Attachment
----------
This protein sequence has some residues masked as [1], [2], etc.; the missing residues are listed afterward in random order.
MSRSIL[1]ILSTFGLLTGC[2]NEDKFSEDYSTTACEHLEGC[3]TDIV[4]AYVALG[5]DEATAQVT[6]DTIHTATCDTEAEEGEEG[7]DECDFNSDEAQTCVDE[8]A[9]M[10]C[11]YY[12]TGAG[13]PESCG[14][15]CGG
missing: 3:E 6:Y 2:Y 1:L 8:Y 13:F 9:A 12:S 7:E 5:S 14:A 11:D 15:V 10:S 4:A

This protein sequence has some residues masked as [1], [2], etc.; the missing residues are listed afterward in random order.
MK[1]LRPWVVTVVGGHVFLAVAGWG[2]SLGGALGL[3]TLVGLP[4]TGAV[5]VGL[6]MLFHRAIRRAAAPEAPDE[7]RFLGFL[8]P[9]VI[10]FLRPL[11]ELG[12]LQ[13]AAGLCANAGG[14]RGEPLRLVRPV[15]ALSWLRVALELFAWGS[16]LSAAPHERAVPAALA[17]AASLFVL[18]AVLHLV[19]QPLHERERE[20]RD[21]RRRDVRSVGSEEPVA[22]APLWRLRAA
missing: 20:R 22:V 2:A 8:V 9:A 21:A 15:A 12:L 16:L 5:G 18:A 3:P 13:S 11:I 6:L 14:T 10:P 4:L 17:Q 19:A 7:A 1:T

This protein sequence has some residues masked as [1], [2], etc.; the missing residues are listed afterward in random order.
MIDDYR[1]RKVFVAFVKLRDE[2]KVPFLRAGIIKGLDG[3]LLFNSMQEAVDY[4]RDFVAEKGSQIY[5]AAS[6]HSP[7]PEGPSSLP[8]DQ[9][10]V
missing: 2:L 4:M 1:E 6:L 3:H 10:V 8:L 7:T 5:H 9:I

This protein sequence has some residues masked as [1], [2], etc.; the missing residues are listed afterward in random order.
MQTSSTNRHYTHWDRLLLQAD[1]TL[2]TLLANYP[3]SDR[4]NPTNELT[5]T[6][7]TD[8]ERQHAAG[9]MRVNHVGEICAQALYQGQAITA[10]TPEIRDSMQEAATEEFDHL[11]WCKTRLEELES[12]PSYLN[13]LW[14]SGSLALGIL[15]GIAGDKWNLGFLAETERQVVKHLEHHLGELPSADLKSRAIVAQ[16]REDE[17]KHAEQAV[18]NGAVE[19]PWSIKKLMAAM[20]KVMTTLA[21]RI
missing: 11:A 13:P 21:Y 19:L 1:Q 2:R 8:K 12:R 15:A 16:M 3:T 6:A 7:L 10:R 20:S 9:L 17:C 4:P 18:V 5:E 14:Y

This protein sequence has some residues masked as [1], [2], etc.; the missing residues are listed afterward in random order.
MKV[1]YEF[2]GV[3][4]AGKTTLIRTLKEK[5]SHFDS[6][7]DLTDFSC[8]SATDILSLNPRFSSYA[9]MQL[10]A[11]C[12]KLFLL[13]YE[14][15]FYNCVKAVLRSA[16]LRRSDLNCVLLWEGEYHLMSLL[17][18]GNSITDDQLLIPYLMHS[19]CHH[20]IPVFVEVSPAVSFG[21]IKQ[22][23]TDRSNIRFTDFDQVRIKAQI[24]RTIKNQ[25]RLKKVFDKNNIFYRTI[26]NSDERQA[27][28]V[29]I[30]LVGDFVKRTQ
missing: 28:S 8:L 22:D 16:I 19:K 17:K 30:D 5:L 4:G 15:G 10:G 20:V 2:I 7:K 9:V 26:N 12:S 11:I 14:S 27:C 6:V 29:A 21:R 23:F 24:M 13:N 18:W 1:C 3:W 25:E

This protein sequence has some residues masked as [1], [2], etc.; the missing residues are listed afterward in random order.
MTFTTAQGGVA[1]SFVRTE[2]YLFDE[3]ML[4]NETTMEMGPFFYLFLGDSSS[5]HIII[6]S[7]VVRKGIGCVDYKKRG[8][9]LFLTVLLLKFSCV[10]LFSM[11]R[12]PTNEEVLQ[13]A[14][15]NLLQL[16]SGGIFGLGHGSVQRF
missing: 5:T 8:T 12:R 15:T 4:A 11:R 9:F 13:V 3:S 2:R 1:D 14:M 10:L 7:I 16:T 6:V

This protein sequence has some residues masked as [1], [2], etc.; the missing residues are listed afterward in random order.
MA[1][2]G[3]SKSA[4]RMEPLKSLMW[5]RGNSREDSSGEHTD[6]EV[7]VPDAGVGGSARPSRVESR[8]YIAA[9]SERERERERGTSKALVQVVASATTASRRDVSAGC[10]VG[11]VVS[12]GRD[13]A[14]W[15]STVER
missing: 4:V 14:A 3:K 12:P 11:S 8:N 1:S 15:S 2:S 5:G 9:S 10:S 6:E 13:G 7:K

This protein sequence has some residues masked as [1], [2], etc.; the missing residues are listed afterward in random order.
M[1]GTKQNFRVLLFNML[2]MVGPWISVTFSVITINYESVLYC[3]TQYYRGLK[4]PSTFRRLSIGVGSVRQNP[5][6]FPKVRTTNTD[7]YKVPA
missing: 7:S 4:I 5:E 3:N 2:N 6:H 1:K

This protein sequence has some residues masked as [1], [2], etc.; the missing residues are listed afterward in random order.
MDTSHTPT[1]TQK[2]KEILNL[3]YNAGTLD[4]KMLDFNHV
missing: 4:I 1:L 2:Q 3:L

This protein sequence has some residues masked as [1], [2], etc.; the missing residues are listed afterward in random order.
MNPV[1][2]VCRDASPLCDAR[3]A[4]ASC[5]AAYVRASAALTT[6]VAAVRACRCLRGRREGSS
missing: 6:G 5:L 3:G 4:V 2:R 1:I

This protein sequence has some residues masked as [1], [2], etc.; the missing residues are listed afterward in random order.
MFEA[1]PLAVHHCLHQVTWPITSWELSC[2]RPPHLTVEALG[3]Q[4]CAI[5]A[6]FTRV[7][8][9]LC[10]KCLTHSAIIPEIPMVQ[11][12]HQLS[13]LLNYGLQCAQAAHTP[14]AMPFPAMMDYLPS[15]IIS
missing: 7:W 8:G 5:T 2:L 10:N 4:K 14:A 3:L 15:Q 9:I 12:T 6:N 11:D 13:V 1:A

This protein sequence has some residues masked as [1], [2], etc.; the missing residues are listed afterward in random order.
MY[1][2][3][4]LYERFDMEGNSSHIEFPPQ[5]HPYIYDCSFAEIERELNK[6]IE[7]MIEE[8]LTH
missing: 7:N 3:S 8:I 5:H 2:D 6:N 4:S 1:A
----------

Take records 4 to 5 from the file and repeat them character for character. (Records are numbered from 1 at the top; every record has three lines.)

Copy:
This protein sequence has some residues masked as [1], [2], etc.; the missing residues are listed afterward in random order.
MQTSSTNRHYTHWDRLLLQAD[1]TL[2]TLLANYP[3]SDR[4]NPTNELT[5]T[6][7]TD[8]ERQHAAG[9]MRVNHVGEICAQALYQGQAITA[10]TPEIRDSMQEAATEEFDHL[11]WCKTRLEELES[12]PSYLN[13]LW[14]SGSLALGIL[15]GIAGDKWNLGFLAETERQVVKHLEHHLGELPSADLKSRAIVAQ[16]REDE[17]KHAEQAV[18]NGAVE[19]PWSIKKLMAAM[20]KVMTTLA[21]RI
missing: 11:A 13:P 21:Y 19:L 1:Q 2:R 8:K 12:R 15:A 16:M 3:T 6:A 7:L 10:R 20:S 9:L 17:C 4:P 18:V 5:E 14:Y

This protein sequence has some residues masked as [1], [2], etc.; the missing residues are listed afterward in random order.
MKV[1]YEF[2]GV[3][4]AGKTTLIRTLKEK[5]SHFDS[6][7]DLTDFSC[8]SATDILSLNPRFSSYA[9]MQL[10]A[11]C[12]KLFLL[13]YE[14][15]FYNCVKAVLRSA[16]LRRSDLNCVLLWEGEYHLMSLL[17][18]GNSITDDQLLIPYLMHS[19]CHH[20]IPVFVEVSPAVSFG[21]IKQ[22][23]TDRSNIRFTDFDQVRIKAQI[24]RTIKNQ[25]RLKKVFDKNNIFYRTI[26]NSDERQA[27][28]V[29]I[30]LVGDFVKRTQ
missing: 28:S 8:L 22:D 16:I 19:K 17:K 30:D 5:L 4:G 15:G 10:G 20:V 2:I 7:K 9:V 26:N 12:S 11:I 14:S 27:C 6:V 29:A 21:R 23:F 24:M 13:N 18:W 1:C 3:W 25:E